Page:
Fact Checking the Fact Checkers: Bill Gates, ID2020 & Vaccine Microchips

  7. In reference to the cruise-line industry.

    At the same time, with cruise ships being at the forefront of the headlines surrounding the virus, it could be that some ports of call have their own restrictions on ships docking. For instance, Canada isn’t allowing cruise ships until July 1 at the earliest. Other ports have also denied access to ships in the past few That’s why even when cruise ships start back sailing, it could look different at first.

    Shorter sailings may be more frequent as they are less expensive in an economic downturn. Shorter cruises could also put passengers at ease that want to cruise but are worried about spending too long on a ship with the outbreak still on their minds.

    As well, instead of longer trips that travel to several different ports, you might find more cruises that head to a single country, or go to a cruise line’s private island and back home.

    This not only reduces the chances of a port of call refusing a cruise ship, but it also would make the illness much easier to track should an outbreak occur.

    Barbados is graphically located outside of the west indies chain and the Caribbean. In reference to short cruises we need to be optimistic.

  8. Robert F. Kennedy Jr. explains how he got involved in the debate over vaccine safety. You will need to have all your WHO/UN/Gates Foundation/Government mandated vaccines if you want to travel abroad of course, and maybe someday if you only looking to catch a ZR van or Transport Board bus to travel as far as Bridgetown or a neighboring parish as well.

  9. I’m all for growing produce that is in demand. We have an abundance of open land all over the countryside. Let’s get to it…..

  10. No David. Tourism REPRESENTED 15% of GDP. That will no longer be the case after corona virus. Indirect? Most land lubbers book overseas. Money is paid over seas and stays overseas, even for the all inclusives. Barbados is very, very expensive compared to the other islands. The Purser always tell the cruise passengers not to shop in Bim that other islands are cheaper and they also have duty free shops on board that are quite reasonable.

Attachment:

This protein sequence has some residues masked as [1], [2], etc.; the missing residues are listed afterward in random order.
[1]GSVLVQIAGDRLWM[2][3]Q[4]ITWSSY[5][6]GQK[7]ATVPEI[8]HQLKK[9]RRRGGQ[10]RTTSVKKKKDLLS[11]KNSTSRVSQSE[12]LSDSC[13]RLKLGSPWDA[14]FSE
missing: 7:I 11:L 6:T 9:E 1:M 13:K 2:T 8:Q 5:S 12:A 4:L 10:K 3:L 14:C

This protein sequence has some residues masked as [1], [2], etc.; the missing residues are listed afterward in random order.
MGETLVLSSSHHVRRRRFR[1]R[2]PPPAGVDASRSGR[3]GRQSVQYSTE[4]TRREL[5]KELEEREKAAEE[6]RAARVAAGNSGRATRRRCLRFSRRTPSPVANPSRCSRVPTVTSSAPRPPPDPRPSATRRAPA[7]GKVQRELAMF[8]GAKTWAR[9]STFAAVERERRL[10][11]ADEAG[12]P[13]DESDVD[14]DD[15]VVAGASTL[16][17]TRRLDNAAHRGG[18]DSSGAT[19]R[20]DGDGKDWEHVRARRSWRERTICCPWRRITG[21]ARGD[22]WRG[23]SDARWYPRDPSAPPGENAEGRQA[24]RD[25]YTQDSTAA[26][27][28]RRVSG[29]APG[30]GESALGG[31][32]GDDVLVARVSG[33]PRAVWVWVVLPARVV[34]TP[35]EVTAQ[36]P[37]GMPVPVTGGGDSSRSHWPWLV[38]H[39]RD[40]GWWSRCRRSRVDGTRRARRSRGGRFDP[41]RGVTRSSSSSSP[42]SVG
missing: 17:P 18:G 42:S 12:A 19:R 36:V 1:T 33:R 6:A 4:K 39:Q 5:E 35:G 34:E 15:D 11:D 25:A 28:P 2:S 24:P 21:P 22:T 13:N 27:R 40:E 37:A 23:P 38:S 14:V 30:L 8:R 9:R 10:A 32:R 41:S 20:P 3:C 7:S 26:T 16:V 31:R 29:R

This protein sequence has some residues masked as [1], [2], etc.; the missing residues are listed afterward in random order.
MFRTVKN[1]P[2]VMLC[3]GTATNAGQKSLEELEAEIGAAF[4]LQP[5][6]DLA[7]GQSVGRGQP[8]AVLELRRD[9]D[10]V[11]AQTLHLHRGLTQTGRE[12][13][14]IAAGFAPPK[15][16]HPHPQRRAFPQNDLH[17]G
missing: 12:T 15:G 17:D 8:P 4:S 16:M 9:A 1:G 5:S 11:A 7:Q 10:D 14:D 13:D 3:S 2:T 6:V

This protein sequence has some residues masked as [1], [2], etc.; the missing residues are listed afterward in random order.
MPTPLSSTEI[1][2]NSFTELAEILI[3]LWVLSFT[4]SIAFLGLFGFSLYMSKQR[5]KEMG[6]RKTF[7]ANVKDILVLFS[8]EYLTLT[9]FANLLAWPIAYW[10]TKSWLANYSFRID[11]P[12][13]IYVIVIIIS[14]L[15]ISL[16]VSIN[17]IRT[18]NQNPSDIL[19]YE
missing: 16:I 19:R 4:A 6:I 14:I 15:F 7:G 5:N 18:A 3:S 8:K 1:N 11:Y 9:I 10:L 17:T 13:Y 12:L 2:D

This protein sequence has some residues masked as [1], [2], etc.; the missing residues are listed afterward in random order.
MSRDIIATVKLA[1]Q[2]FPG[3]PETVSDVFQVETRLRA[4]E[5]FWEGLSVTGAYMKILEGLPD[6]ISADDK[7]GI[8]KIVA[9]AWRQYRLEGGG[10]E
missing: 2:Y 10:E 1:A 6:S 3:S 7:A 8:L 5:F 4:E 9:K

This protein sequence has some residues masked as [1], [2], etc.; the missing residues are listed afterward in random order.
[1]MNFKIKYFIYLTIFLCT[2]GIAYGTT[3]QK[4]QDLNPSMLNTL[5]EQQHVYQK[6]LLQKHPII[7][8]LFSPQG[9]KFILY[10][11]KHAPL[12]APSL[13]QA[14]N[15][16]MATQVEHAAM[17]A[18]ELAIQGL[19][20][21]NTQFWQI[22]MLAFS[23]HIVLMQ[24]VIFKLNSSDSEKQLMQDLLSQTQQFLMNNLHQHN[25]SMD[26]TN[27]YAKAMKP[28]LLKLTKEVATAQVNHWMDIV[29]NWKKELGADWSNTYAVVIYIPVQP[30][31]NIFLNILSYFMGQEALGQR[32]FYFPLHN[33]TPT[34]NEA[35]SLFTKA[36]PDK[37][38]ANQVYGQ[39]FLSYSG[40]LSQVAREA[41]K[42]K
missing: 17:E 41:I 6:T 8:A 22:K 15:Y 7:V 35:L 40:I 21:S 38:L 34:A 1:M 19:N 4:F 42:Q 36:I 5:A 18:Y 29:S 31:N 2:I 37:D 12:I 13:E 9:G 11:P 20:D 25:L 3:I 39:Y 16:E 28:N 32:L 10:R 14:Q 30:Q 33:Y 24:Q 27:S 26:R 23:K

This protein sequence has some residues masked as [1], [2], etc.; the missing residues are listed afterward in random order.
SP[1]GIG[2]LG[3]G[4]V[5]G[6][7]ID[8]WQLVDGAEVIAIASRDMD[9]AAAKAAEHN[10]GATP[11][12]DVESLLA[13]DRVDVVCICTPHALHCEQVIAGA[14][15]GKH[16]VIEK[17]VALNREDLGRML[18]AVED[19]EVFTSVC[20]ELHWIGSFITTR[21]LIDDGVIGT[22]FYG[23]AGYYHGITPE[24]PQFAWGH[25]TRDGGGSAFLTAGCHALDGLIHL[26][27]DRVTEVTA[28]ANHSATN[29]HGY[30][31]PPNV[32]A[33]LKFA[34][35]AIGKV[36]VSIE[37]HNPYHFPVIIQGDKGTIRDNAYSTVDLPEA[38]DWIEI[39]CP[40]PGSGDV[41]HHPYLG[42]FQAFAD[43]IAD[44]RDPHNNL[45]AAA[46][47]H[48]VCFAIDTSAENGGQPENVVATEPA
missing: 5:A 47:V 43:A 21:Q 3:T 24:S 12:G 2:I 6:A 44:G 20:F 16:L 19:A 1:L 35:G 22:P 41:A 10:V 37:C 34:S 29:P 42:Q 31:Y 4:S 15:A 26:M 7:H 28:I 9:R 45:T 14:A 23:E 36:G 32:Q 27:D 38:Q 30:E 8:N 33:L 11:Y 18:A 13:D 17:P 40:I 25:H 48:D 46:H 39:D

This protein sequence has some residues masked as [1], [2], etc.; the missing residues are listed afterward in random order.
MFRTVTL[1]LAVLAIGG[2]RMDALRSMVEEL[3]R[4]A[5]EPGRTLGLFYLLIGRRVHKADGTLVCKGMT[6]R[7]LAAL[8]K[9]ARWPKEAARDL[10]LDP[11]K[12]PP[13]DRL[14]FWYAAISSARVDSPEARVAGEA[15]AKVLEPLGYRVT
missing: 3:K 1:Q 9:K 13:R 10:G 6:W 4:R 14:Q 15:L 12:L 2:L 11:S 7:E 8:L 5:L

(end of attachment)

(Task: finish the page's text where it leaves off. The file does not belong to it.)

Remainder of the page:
What Barbados can do is try and supply the cruise liners with local fruits and vegetables, especially those home ported there. Now, all that is loaded on board from the US.

  11. David, that is not enough to keep Barbados afloat. Look where it is at now after many years of high tourist visits.

    • Agree Dame Bajans, wanted to paint a picture of the challenge facing the country read to fill the hole if tourist sector were to vanish.

  12. On a related note the blogmaster agrees with former Minister of Culture Stephen Lashley the NCF and government should have come up with creative ways using technology to avoid cancelling NIFCA. It is during a crisis the creativity of a people must be given an outlet/channelled.

  13. @Adrian
    I understand that when the only tool that you have ever used is a hammer, every problem looks like a nail to you.

    The thing is that this type of wishful thinking about the revival of the tourism industry amounts to nothing less than self deception. Tourism as we have known it and relied upon it is DEAD. Throwing our very scarce resources at this or that scheme for tourism revival is simply throwing good money after bad. The tourism that survives COVID-19 in Barbados will be like the horses and donkeys that survived the advent of the motor car.

    It is time for us to imagine a new economic foundation for Barbados and it is up to us to create it.

  14. Adrian: I admire your tenacity, however look at the cruise industry. In what area are ships of the size you propose operating? What attractions are that close to Barbados, that can not be reached by ships now operating. All these grand plans for Barbados tourism are fine but what will they do to Barbados? I have visited several islands in the Caribbean, what I like about Barbados is it has the services without the glitz of say, Miami Beach. As I have said before there should be more cocentration in renewing and building the infrastructure than on building hotels along the boardwalk. If there is a market the industry will build without government assistance. The money would be better spent on improving the water, sewage and roads than subsidizing new hotels. Barbadians are an intelligent people, the government should be encouraging new ideas and industries as well as supporting the old, but with a new approach. I know the government is busy with this current Covid19 crisis, but it will pass and it will be time to start thinking outside the box as the future of a viable Barbados depends on it!

  15. So far the question remains on the table – what are the plans to replace the tourism forex earning engine that has been wiped out by COVID 19 pandemic.

  16. @ David,

    The Tourism industry will be restarted. Existing Hotels and a pool of trained experienced workers to start working again.

    I will leave it to the maguffees and brainiacs to suggest other industries and businesses to reduce the dependence on Tourism.

    I remain a supporter of Food Security. That is all I got.

  17. Adrian:

    What’s the Future of Hospitality?